The lightness of the Thaisa’s stones makes me meditate about the balance between rocks and papers. At the first impression, you imagine being something impossible, however, the contemplation of her work transformed the questionable into something beautiful: the perfect math.
One of Thaisa’s works is a volcanic black stone in perfect equilibrium underneath a pile of A4 paper. On the top of the pile of papers, it is possible to see an illustration of a dark circle with the same shape to the stone below, fixed into a shelf in the wall. In contradiction with the first piece, Thaisa’s other work reverses the situation. The volcanic black stone is on the top of the black circle in a bigger piece of paper stock firmly fixed on the wall like a hammock.
It’s interesting to notice the parallel between the balance and the physical sense of the compositions. Both pieces of Thaisa’s work have a duality, like positive (light) and negative (dark) or like the masculine and feminine, Ying and Yang. I can see a connection to Michael Grab’s, the Canadian artist specializing in rock balancing. Both artists focus on the physical element of finding the perfect equilibrium, almost the point zero of joining stones and components.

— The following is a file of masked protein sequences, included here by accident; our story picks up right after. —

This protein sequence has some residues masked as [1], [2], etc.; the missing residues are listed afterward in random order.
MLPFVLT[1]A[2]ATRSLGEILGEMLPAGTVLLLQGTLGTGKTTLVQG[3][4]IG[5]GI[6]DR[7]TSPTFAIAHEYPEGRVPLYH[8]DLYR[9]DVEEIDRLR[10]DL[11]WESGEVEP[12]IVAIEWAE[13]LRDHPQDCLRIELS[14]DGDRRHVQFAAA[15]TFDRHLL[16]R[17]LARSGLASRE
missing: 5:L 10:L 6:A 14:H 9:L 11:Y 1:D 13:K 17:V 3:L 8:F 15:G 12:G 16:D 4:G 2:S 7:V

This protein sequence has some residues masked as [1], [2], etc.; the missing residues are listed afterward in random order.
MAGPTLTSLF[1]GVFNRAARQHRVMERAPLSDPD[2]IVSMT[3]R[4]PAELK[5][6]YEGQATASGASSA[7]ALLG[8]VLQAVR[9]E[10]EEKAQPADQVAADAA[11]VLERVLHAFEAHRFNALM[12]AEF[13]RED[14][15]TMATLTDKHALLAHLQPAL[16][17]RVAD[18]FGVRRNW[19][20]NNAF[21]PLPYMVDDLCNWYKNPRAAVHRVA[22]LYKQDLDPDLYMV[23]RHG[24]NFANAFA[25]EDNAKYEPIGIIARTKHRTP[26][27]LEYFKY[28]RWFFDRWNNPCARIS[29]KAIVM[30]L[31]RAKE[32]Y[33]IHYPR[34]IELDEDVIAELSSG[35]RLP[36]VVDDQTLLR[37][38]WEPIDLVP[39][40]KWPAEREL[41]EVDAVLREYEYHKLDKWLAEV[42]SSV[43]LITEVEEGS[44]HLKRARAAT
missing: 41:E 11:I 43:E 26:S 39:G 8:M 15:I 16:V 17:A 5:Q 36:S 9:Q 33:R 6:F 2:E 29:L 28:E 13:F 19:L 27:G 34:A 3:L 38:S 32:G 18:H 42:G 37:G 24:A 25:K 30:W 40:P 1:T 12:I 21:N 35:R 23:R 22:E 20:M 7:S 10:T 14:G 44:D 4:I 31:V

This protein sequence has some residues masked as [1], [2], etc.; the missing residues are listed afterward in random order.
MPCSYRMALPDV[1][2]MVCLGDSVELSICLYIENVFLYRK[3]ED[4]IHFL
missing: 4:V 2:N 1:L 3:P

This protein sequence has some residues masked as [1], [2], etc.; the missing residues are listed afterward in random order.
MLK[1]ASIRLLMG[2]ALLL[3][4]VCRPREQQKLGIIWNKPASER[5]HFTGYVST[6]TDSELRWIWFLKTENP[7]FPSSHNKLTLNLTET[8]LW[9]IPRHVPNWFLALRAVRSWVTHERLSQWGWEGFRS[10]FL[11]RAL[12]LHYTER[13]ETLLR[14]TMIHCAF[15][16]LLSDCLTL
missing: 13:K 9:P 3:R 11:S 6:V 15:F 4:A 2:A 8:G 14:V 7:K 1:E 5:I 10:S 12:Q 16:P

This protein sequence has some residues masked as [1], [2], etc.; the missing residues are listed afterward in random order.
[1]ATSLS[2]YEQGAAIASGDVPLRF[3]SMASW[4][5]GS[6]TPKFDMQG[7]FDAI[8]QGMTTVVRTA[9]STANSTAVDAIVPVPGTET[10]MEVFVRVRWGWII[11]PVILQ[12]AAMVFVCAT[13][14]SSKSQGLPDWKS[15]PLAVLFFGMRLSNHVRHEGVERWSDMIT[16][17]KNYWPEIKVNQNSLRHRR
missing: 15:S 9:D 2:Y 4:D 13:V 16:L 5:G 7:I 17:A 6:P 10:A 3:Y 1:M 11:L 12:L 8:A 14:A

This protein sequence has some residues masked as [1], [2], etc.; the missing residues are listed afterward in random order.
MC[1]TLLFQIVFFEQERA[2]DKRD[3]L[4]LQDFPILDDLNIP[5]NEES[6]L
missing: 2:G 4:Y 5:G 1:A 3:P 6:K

According to Grab “the most fundamental element of balancing in a physical sense is finding some kind of ‘tripod’ for the rock to stand on”. Thaisa’s work is beyond the symmetry of the stones, it is the searching for perfection, harmony, and balance between objects. At the ending of her show what is left for the viewers is a tremendous feeling of satisfaction over the simplicity of the volcanic stone.